Introduction: The COVID19 pandemic has led to unprecedented pressures on theatre waiting lists. The numbers of patients requiring regular ureteric stent changes under general anesthetic (GA) can be significant. We performed a regional study of these patients to assess;i) suitability for procedures under local anaesthetic (LA) and ii) outcomes for those then having LA rather than GA procedures. Patients and Methods: A retrospective cohort study from 3 urology centres was performed. Feasibility criteria for transition to LA stent change was determined on;comorbidities, indication for stent placement and operative factors. 2 centres subsequently initiated regular out-of-theatre LA stent change lists and outcomes were reviewed. Results: 216 cases were included. Median age was 68 and sex ratio 1:1 (M:F). Commonest indications for indwelling stents included benign strictures (37%), non-urological malignancy (24.1%) and urological malignancy (22.2%). 34 patients were suitable for/awaiting definitive procedures. Average number of changes was 2.4/year with 49% of patients being ASA3 or higher. LA stent changes were deemed feasible in 70 patients. 63 procedures were performed under LA with a 98% success rate. Complications (30d) included stent migration (2), haematuria (2) and infection (1). Conclusion: Innovation is required to deal with significant COVID-19 related problems. LA ureteric stent changes are safe and tolerable in appropriately selected patients. Performing these outside of the theatre environment increases capacity on surgical waiting lists. Patient benefits include reduced risks of multiple GA procedures in elderly and co-morbid patients. This data encourages expansion of this initiative.

4.
American Journal of Respiratory and Critical Care Medicine ; 205(1), 2022.
Article in English | EMBASE | ID: covidwho-1927900

ABSTRACT

Introduction: Activity monitoring is important in the ICU where delirium, sedation, and critical illness are associated with both inactivity and agitation. Staff monitoring of motion and sleep is intermittent and resource intense. Wearable actigraphic devices are poorly tolerated and limited to limb motion. Here we demonstrate continuous AI video monitoring in the ICU to provide alwayson, unobtrusive patient activity monitoring. Methods: We conducted a pilot study of AI video monitoring in the Duke University Hospital Medical Intensive Care Unit. Video carts continuously recorded data on encrypted hard drives. Second-by-second AI analysis generated binary motion “counts” that were summed to generate our patient motion metric: counts per minute (CPM). Scene intelligence from AI object and people detectors provided room environment information. These data streams along with de-identified (blurred) video data were used to generate prototype graphical and visual summaries of patient activity patterns and the hospital room environment. Results: We enrolled 22 patients and collected 2155 hours (116 days) of video. Representative time-series data streams are shown in the Figure (top left). These data were acquired from a 76-year-old with liver failure and an escalating nasal cannula oxygen requirement who was endotracheally intubated on the subsequent day. Note 1) the declining patient activity as the patient deteriorates and 2) the significant bedside activity (high acuity) throughout the day. We developed a prototype “overnight report” that summarizes patient activity and room environment. The Figure (bottom left) shows the overnight report for a 54-year-old post-COVID-19 patient admitted to the MICU for respiratory failure with hypoactive delirium that resolved per CAM-ICU on day 5 of data collection. Notably, our report demonstrates significant overnight movement, possibly consistent with a mixed or hyperactive delirium. To visually summarize patient motion, we generated activity “heat maps” over 10-minute intervals. As a control, we showed that the intubated and sedated liver failure patient generated a still heat map (Figure upper right). Further, we visualized daytime hypoactivity/sleep in the delirious post-COVID patient (Figure lower right), suggesting disrupted circadian rhythm, giving additional context to the negative CAM assessment. Conclusions: We demonstrated the feasibility of AI to monitor patient activity in a quaternary-care MICU. Our method has advantages compared to wearable actigraphic methods for monitoring patient activity, including being unobtrusive and being able to visualize and summarize wholebody motion. The data presented here suggest that such monitoring may be able to provide clinically actionable insights in delirium care and sedation weaning.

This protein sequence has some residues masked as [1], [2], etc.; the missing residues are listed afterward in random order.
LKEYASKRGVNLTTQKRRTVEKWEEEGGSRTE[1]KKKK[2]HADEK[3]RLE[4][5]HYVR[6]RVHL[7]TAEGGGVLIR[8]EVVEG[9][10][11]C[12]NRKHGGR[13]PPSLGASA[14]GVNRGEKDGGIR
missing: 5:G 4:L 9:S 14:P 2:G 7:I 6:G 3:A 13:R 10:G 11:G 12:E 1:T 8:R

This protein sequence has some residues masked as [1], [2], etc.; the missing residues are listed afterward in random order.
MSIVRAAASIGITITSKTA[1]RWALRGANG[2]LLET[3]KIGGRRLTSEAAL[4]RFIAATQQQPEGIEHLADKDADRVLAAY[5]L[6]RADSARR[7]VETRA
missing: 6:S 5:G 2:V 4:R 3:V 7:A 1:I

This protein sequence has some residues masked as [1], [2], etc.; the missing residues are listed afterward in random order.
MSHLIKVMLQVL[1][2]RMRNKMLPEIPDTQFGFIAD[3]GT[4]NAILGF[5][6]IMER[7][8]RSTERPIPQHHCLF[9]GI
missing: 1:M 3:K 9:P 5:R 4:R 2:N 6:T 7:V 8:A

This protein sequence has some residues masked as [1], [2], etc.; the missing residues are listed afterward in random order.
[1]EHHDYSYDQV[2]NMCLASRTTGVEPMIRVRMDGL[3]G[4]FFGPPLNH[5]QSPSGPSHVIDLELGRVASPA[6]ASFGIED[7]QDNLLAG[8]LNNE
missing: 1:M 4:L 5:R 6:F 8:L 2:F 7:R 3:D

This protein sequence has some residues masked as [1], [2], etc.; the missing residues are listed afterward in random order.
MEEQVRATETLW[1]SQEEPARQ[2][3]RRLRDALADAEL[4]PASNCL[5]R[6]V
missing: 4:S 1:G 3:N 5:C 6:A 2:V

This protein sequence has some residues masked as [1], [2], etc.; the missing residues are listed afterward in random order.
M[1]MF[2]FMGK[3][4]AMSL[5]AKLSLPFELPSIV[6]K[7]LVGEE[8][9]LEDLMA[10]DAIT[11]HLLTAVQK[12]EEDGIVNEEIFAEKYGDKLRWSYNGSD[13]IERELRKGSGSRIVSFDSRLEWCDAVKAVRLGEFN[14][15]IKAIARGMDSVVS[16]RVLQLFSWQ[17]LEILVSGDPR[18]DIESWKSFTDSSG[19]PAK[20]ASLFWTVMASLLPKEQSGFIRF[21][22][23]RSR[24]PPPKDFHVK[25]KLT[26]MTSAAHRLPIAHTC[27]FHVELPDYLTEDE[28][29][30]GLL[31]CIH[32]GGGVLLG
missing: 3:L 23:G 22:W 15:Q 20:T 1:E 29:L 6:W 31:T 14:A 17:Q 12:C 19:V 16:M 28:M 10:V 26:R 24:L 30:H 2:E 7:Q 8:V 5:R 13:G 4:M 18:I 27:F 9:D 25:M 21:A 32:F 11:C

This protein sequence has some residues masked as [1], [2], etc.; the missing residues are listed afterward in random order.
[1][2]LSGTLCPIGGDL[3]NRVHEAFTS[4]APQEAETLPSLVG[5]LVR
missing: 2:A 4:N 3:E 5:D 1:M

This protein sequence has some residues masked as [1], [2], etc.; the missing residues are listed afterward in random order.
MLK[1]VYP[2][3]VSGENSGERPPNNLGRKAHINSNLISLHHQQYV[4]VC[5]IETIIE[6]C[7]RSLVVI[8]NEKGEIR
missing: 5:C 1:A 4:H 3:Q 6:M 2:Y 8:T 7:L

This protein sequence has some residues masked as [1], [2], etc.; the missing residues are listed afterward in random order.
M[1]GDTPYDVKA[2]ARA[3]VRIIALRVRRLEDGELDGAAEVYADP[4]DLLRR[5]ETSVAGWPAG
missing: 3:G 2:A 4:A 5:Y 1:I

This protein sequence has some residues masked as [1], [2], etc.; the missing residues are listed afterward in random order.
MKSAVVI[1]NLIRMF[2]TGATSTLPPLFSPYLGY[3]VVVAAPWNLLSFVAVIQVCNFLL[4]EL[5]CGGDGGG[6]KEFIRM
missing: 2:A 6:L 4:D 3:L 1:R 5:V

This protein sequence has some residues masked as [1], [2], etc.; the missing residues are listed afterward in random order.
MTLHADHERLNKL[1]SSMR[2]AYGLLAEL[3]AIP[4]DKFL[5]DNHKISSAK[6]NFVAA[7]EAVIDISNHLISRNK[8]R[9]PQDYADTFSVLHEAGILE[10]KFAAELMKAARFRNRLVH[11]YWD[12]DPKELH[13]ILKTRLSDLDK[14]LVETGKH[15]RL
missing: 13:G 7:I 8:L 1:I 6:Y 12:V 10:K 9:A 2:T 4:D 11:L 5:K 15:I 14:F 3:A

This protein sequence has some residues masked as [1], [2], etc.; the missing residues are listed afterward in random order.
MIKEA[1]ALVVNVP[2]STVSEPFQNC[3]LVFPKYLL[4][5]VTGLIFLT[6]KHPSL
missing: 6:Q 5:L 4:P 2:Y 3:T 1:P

5.
Frontiers in Environmental Science ; 10, 2022.
Article in English | Scopus | ID: covidwho-1793030

ABSTRACT